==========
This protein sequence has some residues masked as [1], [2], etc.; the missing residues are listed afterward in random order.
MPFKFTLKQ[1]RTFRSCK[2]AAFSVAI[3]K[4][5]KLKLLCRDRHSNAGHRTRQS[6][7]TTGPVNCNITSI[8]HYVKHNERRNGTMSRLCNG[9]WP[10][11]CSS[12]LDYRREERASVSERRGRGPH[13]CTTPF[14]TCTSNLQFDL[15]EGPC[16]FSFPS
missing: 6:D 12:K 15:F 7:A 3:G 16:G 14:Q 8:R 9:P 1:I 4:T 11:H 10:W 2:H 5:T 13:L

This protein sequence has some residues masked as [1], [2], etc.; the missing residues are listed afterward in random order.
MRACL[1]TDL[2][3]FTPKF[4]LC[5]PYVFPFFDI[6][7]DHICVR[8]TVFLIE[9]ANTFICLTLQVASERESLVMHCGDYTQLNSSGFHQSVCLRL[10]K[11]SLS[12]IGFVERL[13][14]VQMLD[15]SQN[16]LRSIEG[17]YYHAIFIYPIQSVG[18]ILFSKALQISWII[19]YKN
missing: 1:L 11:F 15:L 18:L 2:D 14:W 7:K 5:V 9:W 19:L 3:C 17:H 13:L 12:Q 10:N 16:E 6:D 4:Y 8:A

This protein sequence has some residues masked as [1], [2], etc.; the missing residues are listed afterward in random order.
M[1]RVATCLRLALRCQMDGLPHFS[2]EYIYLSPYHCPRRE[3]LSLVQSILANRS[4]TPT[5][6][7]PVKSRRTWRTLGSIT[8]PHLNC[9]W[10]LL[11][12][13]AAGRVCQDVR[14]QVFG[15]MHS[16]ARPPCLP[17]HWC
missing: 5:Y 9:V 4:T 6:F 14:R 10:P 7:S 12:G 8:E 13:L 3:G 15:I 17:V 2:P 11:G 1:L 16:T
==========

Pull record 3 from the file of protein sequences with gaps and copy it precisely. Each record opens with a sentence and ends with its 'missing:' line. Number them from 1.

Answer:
This protein sequence has some residues masked as [1], [2], etc.; the missing residues are listed afterward in random order.
M[1]RVATCLRLALRCQMDGLPHFS[2]EYIYLSPYHCPRRE[3]LSLVQSILANRS[4]TPT[5][6][7]PVKSRRTWRTLGSIT[8]PHLNC[9]W[10]LL[11][12][13]AAGRVCQDVR[14]QVFG[15]MHS[16]ARPPCLP[17]HWC
missing: 5:Y 9:V 4:T 6:F 14:R 10:P 7:S 12:G 8:E 13:L 3:G 15:I 17:V 2:P 11:G 1:L 16:T